Reading the Bible with the Dead: what you can learn from the history of exegesis that you can’t learn from exegesis alone

John L. Thompson. Eerdmans, 2007. [227 pages].

The Bible contains more than enough jarring material that proves itself awkward reading for Christians and those who teach it. Believers can be embarrassed by some of its content. Christianity and its sacred Book has always had its detractors, but the arrival of the internet has made it easier for awkward Bible stories and texts to be passed around and thrust upon unsuspecting (and biblically illiterate?) Christians. Others can be pained and puzzled by its stories or commands, feeling unjustly criticised by something God’s written word has said, or hurt because of something the Bible apparently condones.

John L. Thompson shows us that these surprising texts are in fact not surprising at all: Christian thinkers have known about these since the beginning. More importantly, they have struggled to come to terms with these awkward passages and present them to the church in a way that was pastorally sensitive as well as faithful to the text. Sometimes they can be judged to have failed at one or the other of these or even both, but the aim of Thompson’s book is to show that these passages have been read before, and that Christian history has resources to help us make sense of them today.

Reading the Bible with the Dead examines a collection of problematic texts through the lens of their history of interpretation. This work has unearthed and collated the interpretations and uses of these texts by a range of pre-modern interpreters from the early church, the middle ages, and the reformation-era. These interpreters were recognised and respected teachers of the Bible in their own day (even if many of their names are unfamiliar now), and most of them had pastoral responsibilities. Before them were the needs and concerns and struggles of real people as they worked through how best to understand these texts as divinely inspired and for the benefit of the church.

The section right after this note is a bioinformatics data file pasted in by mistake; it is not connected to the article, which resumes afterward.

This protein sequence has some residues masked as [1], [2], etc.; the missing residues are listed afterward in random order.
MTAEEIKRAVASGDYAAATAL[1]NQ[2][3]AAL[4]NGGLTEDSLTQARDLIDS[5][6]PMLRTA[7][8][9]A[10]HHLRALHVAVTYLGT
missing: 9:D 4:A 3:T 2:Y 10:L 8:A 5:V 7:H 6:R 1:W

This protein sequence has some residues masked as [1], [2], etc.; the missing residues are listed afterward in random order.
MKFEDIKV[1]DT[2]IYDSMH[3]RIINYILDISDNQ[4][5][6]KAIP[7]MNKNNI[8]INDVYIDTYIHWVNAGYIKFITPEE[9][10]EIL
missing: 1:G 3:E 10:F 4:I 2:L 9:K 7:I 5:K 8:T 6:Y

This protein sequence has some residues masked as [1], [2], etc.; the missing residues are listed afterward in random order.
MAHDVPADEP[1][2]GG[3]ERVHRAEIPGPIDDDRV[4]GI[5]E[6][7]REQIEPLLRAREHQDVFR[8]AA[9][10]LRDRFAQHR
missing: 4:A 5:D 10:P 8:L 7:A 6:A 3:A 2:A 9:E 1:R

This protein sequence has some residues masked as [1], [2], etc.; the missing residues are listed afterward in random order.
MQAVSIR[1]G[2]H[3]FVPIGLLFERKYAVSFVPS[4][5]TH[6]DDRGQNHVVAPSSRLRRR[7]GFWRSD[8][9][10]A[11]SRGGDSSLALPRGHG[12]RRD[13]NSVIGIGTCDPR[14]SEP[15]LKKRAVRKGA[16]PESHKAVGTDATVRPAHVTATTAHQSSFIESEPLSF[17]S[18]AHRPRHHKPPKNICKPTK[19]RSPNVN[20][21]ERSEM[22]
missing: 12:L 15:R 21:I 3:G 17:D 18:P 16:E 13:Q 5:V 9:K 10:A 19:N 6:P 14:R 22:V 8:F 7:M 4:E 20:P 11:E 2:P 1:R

The nine topics covered in the book are:

1. The treatment of Hagar (Gen 16; 21).

2. The sacrifice of Jephthah’s daughter (Judg 11).

3. The ‘imprecationary’ psalms (e.g. Pss 58; 69; 137).

4. The misdemeanours of the patriarchs (throughout Genesis).

5. Gomer (Hosea 1-3).

6. Corinthian women speaking in church (1 Cor 11).

7. Divorce (Deut 24; Matt 5; 1 Cor 7).

8. Gender roles in the church (1 Cor 14; 1 Tim 2).

9. Stories of sex and violence (Gen 34; Judg 19; 2 Sam 11; 2 Sam 13). 

Some parts of the historical record of interpretation will not surprise us. We do see instances where gender roles are reinforced, victims were made to share blame for their misfortune, and interpreters did at times looked for ways to exonerate bad behaviour by biblical characters. But we are also reminded that these historical interpreters were – like us – real people who did their best in difficult contexts and within the norms of their own times and cultures. One example of this is the suggestion that John Calvin’s cold response to the stories of Tamar and Bathsheba was coloured by the repeated misdemeanours of one member of his family (p. 208).